There were several figures who dominated the history of Hanbalism. Among the prominent names are al-Khiraqi, Ibn al-Farra, Ibn Aqil, Abd al-Qadir al-Jili (died 1166), Abu al-Faraj ibn al-Jawzi (died 1200), Ibn Taymiyya, and his disciple Ibn Qayyim al-Jawziyya (died 1351), to name only a few. Distinguished as a major figure in Islamic religious history, Ibn Taymiyya was involved in the study of law, theology, philosophy, and mysticism and was engaged in the politics of the Mamluk state. He wrote at length against the Shiʿa, the philosophers, the logicians, and the pantheistic Sufis, though he himself belonged to the mystical school of Abd al-Qadir al-Jili.
Ibn Taymiyya's thought exercised significant influence on Muhammad ibn Abd al-Wahhab (died 1792), who, with the assistance of Ibn Saʿud, founded Wahhabism, an ideology that has sustained the Saudi state during the last two centuries. Saudi Arabia remains the principal country that applies Hanbali law. Nevertheless, the writings of ibn Taymiyya and ibn Abd al-Wahhab still continue to influence the Muslim reform and religious movements in the Middle East, from Rashid Rida (died 1935) to the Muslim Brotherhood.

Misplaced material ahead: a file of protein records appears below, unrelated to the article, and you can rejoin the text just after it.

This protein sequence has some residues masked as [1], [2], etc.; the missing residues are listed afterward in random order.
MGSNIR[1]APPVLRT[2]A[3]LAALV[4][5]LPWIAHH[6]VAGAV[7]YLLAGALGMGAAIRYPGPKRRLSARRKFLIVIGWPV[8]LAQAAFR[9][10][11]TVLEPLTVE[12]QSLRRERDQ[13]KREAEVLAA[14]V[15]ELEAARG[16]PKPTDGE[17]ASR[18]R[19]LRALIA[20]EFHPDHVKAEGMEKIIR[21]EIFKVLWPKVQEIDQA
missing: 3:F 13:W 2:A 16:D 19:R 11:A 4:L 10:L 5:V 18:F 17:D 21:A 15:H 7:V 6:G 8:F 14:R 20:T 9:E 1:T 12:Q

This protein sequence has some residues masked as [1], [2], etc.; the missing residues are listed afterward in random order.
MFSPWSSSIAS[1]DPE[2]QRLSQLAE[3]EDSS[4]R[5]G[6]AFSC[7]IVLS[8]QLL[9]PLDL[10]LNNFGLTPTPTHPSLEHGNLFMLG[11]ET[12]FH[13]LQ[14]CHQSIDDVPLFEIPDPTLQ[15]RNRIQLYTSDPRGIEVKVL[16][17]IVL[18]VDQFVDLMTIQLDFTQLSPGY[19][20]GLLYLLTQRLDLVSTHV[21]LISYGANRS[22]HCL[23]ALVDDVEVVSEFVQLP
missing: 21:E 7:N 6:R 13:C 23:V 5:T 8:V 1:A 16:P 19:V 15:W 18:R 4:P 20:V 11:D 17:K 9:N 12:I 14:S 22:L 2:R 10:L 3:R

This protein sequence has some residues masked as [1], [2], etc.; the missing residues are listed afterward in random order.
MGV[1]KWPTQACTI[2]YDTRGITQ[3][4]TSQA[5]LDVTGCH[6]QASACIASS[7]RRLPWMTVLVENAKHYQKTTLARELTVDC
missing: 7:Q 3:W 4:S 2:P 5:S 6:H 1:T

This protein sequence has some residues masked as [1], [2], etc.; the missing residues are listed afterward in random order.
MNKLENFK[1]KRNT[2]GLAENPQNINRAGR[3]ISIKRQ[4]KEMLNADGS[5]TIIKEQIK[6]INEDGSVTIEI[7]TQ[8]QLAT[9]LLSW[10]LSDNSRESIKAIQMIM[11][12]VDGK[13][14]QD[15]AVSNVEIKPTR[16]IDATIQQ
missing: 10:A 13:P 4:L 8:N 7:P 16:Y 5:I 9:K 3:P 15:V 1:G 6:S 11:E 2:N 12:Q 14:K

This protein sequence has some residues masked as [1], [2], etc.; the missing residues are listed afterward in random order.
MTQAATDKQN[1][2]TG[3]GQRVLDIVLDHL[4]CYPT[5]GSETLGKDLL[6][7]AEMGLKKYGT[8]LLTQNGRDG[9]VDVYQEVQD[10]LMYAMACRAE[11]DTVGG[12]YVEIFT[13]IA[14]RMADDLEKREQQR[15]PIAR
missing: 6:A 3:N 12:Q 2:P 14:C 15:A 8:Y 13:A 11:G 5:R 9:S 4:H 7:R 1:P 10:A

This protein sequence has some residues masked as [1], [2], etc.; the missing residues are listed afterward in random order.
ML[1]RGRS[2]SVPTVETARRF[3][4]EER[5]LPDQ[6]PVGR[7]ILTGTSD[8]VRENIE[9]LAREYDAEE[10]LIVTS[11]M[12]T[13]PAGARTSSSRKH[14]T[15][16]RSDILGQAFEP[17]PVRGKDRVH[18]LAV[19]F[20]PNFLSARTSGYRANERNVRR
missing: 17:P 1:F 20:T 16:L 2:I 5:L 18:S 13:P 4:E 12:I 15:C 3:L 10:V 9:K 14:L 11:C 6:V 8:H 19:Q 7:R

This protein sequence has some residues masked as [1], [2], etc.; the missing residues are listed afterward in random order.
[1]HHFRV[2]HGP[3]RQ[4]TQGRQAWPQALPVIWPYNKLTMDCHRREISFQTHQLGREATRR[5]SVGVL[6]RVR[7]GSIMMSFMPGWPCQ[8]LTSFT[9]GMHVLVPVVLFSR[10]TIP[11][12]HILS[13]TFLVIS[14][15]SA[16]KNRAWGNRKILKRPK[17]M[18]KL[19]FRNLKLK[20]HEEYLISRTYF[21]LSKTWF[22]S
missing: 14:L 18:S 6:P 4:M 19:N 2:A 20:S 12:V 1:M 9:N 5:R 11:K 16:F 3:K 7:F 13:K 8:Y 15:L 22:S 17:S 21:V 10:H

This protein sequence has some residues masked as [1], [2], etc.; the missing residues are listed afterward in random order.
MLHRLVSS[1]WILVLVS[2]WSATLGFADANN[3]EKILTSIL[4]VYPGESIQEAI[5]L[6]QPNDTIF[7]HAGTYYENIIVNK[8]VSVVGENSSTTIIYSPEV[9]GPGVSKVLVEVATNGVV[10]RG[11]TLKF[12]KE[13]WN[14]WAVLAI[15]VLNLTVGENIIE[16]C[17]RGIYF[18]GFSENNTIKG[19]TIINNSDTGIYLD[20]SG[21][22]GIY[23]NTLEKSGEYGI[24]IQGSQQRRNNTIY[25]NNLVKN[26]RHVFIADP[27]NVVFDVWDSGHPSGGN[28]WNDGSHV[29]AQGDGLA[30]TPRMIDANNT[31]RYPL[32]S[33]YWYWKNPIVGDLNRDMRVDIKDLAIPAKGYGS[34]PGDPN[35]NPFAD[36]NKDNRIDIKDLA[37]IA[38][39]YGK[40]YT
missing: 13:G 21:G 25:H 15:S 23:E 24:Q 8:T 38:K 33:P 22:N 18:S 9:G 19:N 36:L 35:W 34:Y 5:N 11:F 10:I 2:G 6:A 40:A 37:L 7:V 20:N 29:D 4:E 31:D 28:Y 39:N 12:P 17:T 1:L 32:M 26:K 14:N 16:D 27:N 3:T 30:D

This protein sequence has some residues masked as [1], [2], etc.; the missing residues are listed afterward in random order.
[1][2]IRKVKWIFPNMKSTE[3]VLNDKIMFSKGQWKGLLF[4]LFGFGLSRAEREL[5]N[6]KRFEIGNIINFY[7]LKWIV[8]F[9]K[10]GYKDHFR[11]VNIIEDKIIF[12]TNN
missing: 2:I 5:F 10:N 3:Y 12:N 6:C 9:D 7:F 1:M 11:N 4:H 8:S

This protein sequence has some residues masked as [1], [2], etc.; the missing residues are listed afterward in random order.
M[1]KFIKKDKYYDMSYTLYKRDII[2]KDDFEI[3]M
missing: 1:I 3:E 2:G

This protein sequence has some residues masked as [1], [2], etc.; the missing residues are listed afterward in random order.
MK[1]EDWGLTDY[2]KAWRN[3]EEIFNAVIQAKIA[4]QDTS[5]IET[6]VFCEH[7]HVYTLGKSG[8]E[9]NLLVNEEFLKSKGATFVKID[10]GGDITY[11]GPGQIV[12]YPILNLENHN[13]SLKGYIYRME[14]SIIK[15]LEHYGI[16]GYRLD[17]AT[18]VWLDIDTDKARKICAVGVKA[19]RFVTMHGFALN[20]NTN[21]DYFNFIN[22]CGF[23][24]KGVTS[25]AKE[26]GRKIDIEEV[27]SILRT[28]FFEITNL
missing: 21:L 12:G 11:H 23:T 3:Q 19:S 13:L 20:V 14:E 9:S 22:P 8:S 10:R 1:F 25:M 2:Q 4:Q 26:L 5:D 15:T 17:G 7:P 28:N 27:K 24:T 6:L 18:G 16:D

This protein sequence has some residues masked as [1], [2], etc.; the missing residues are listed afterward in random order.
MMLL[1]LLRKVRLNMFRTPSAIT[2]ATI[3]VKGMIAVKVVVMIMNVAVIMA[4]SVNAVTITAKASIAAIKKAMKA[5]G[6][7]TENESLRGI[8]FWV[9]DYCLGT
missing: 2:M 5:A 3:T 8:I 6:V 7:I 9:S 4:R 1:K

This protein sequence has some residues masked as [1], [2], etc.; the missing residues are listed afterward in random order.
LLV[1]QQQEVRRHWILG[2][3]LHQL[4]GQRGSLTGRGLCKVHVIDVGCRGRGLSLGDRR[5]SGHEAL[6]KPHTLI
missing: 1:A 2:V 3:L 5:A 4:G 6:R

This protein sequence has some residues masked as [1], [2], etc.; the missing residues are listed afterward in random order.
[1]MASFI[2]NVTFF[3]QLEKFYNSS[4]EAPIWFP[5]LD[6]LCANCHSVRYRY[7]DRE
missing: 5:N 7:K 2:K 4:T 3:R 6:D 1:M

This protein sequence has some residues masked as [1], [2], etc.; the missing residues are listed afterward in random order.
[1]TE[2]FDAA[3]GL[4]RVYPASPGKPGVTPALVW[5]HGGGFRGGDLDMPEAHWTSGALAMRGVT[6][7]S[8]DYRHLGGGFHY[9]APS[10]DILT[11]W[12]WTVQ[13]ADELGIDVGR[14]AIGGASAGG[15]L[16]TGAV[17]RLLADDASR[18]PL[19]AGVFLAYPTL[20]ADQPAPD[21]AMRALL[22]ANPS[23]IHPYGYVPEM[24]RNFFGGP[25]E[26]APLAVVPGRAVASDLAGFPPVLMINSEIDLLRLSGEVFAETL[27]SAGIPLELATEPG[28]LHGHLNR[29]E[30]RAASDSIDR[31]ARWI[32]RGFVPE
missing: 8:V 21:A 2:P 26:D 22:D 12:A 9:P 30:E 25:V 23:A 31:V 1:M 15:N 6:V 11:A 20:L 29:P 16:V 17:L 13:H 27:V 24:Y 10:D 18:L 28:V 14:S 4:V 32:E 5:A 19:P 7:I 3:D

What is Taqleed
Taqlid literally means "to follow someone", "to imitate someone". In Islamic legal terminology it means "to follow the mujtahid in religious laws." Before you start following the opinions of a mujtahid in the Sharia law, you have to ascertain that he has the required expertise and that he is of upright character. Necessity of Taqleed
It is not always unreasonable to follow others and to hold uncritical faith in them. We can logically distinguish four possible forms of imitation:
that of an ignorant person by an ignorant person; that of a learned person by a more learned person; that of an ignorant person by a learned person; that of a learned person by a less learned person.
It is quite clear that the first three forms of imitations are unreasonable and can serve no purpose. However, the fourth kind of imitation is obviously not only reasonable, but also necessary and matter of common sense; in our everyday life we follow and imitate others in many things; we like to feel that we are taking the advice of experts in matters outside our own knowledge. The Qur' an strongly exhorts at least a group of Muslims to devote their time and energy in studying religion. This obligation is of such importance that Allah (SWT) has exempted such persons from the duty of jihad.
"It is not (right) for the believers to go forth all together (for jihad). So why should not a party from every section of them (the believers) go forth to become learned in the religion?..." (Quran 9:124).